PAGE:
J.D. Salinger. In search of the unpublished books

J. D. Salinger died today in Cornish, New Hampshire, the town where he spent much of his private life. He was 91.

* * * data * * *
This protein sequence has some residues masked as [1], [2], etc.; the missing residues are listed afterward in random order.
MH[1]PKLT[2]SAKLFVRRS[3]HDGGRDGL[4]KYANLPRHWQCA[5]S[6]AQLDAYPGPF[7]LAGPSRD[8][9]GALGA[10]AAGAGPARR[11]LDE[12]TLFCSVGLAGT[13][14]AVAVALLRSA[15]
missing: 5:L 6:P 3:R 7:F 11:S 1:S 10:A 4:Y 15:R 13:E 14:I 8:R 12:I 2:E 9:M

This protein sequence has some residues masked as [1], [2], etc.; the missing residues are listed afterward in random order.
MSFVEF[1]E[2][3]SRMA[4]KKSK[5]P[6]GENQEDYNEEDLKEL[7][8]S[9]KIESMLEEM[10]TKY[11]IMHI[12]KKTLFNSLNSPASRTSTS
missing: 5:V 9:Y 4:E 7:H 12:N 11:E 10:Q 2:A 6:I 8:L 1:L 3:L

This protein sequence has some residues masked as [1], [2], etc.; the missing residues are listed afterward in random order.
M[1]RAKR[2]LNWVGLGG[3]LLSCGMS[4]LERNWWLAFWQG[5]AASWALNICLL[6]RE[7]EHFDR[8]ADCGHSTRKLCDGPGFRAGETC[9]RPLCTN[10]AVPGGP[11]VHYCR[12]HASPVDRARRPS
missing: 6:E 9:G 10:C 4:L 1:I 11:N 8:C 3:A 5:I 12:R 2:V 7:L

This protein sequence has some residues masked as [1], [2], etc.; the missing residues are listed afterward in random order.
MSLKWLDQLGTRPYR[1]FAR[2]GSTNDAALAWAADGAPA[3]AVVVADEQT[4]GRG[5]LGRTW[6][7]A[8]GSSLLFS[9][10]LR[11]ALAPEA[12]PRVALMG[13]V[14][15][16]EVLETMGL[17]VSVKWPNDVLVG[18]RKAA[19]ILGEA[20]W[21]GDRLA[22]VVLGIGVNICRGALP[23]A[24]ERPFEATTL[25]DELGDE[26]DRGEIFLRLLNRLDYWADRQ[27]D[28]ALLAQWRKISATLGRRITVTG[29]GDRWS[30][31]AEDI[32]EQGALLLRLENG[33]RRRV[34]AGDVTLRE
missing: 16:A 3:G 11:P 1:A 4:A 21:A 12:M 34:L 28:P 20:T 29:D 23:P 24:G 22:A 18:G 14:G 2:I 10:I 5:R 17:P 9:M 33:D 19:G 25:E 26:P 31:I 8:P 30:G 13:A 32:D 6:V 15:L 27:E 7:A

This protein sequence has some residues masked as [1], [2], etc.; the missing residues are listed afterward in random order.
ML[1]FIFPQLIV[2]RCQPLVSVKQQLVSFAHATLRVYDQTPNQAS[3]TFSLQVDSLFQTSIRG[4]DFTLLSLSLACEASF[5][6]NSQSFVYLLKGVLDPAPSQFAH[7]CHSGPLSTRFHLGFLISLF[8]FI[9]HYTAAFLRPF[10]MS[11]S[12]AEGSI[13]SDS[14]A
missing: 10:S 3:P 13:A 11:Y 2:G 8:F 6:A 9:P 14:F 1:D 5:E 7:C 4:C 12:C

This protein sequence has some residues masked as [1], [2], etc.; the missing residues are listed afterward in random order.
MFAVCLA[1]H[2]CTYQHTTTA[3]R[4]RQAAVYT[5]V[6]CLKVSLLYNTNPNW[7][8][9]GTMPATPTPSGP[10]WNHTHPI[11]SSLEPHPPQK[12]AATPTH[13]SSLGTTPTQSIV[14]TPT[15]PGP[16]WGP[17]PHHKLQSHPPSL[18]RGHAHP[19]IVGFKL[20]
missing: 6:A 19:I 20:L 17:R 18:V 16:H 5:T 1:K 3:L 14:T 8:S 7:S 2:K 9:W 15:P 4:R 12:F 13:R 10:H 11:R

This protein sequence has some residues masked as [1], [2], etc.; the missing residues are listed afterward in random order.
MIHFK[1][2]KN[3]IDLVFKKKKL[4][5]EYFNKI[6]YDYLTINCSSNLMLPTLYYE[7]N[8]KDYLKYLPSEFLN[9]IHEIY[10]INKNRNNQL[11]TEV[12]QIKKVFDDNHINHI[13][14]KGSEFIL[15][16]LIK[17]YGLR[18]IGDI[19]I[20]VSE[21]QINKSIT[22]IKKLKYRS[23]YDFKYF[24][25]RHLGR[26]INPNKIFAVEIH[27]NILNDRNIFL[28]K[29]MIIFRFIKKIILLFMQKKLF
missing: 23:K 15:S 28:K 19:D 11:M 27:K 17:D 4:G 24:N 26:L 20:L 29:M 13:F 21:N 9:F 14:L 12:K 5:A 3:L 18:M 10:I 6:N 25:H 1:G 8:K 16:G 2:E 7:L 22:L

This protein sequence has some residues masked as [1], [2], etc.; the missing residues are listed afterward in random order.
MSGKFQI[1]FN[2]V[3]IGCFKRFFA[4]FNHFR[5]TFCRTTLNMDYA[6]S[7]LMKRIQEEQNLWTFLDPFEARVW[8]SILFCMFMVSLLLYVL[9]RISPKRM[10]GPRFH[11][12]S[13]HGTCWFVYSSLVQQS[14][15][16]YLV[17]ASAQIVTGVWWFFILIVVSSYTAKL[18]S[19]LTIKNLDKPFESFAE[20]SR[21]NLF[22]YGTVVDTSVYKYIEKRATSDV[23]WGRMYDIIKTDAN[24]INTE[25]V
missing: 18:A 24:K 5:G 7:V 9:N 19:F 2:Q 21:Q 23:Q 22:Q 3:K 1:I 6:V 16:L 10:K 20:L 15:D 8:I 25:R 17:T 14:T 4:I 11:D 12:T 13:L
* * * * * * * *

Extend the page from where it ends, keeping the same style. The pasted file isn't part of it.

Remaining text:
The author of Catcher in the Rye — published in 1951 — was a myth for several generations of young people, will always remain a symbol of rebellion, restlessness, for those about to cross the “shadow line” between childhood and adulthood. A myth fuelled thanks to its mysterious existence; all alone of secrecy, almost a legend, that his incredible confidentiality created around him. Very few indeed, over the decades, are the information on his writing. Over the last fifty years, in fact, the writer has granted very few interviews. But there is a sort of legend, put about by people close to his agent, the existence of a safe full of unpublished manuscripts which were to be published after his death. Pending solve this mystery, Salinger published works are all full of existential unease. An uneasiness that probably explains the excesses of Salinger confidentiality, that in the era of mass media assumes a value almost heroic. And indeed he, to defend it, do not hesitate to go to court, in the eighties, to prevent the publication of his biography. At judge he said to deal with fiction, and little else. Before returning to his voluntary exile.


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